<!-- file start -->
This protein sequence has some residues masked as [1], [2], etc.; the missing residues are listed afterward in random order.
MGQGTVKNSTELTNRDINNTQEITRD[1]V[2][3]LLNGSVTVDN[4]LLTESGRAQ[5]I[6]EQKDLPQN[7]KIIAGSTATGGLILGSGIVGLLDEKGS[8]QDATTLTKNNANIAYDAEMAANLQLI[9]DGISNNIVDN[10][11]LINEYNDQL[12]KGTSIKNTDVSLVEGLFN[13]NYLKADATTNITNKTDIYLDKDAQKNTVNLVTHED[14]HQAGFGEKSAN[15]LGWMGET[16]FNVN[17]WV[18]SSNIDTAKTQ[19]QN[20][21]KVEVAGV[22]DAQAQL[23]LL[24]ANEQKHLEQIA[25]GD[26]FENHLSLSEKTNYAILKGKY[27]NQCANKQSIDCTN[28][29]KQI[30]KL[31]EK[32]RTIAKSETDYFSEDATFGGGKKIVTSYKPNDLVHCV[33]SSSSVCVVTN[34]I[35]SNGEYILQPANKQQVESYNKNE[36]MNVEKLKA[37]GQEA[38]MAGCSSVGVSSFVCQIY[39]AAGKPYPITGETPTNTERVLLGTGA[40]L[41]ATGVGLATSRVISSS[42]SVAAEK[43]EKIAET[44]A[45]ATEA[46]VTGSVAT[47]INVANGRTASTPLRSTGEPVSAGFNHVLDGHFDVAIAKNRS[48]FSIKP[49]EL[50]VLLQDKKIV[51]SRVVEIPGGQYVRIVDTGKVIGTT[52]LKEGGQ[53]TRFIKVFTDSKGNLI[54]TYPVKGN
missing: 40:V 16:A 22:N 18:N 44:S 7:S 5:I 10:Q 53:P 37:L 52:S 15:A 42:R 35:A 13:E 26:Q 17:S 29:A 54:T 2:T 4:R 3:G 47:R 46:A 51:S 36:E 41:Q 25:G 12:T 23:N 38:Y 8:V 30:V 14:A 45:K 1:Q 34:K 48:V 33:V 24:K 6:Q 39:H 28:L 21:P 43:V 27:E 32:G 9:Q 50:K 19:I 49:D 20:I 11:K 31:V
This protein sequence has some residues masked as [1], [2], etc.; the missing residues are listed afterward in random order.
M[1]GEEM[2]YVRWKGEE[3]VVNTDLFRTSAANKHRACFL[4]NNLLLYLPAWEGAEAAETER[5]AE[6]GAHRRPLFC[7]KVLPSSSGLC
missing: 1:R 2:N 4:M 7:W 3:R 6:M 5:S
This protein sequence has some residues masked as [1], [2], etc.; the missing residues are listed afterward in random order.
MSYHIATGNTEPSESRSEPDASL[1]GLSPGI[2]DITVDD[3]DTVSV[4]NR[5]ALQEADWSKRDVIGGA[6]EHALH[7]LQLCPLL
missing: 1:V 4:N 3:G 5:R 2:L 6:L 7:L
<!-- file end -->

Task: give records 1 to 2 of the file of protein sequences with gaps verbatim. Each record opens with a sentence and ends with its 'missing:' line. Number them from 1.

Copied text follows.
This protein sequence has some residues masked as [1], [2], etc.; the missing residues are listed afterward in random order.
MGQGTVKNSTELTNRDINNTQEITRD[1]V[2][3]LLNGSVTVDN[4]LLTESGRAQ[5]I[6]EQKDLPQN[7]KIIAGSTATGGLILGSGIVGLLDEKGS[8]QDATTLTKNNANIAYDAEMAANLQLI[9]DGISNNIVDN[10][11]LINEYNDQL[12]KGTSIKNTDVSLVEGLFN[13]NYLKADATTNITNKTDIYLDKDAQKNTVNLVTHED[14]HQAGFGEKSAN[15]LGWMGET[16]FNVN[17]WV[18]SSNIDTAKTQ[19]QN[20][21]KVEVAGV[22]DAQAQL[23]LL[24]ANEQKHLEQIA[25]GD[26]FENHLSLSEKTNYAILKGKY[27]NQCANKQSIDCTN[28][29]KQI[30]KL[31]EK[32]RTIAKSETDYFSEDATFGGGKKIVTSYKPNDLVHCV[33]SSSSVCVVTN[34]I[35]SNGEYILQPANKQQVESYNKNE[36]MNVEKLKA[37]GQEA[38]MAGCSSVGVSSFVCQIY[39]AAGKPYPITGETPTNTERVLLGTGA[40]L[41]ATGVGLATSRVISSS[42]SVAAEK[43]EKIAET[44]A[45]ATEA[46]VTGSVAT[47]INVANGRTASTPLRSTGEPVSAGFNHVLDGHFDVAIAKNRS[48]FSIKP[49]EL[50]VLLQDKKIV[51]SRVVEIPGGQYVRIVDTGKVIGTT[52]LKEGGQ[53]TRFIKVFTDSKGNLI[54]TYPVKGN
missing: 40:V 16:A 22:N 18:N 44:S 7:S 5:I 10:Q 53:P 37:L 52:S 15:A 42:R 35:A 13:E 26:Q 17:S 29:A 54:T 2:T 4:R 3:G 47:R 46:A 51:S 36:E 41:Q 25:G 12:T 23:N 38:Y 8:V 30:V 14:A 45:K 1:Q 34:K 48:V 33:V 24:K 6:Q 39:H 28:L 21:P 43:V 27:E 32:G 9:Q 50:K 19:I 49:D 20:I 11:K 31:V
This protein sequence has some residues masked as [1], [2], etc.; the missing residues are listed afterward in random order.
M[1]GEEM[2]YVRWKGEE[3]VVNTDLFRTSAANKHRACFL[4]NNLLLYLPAWEGAEAAETER[5]AE[6]GAHRRPLFC[7]KVLPSSSGLC
missing: 1:R 2:N 4:M 7:W 3:R 6:M 5:S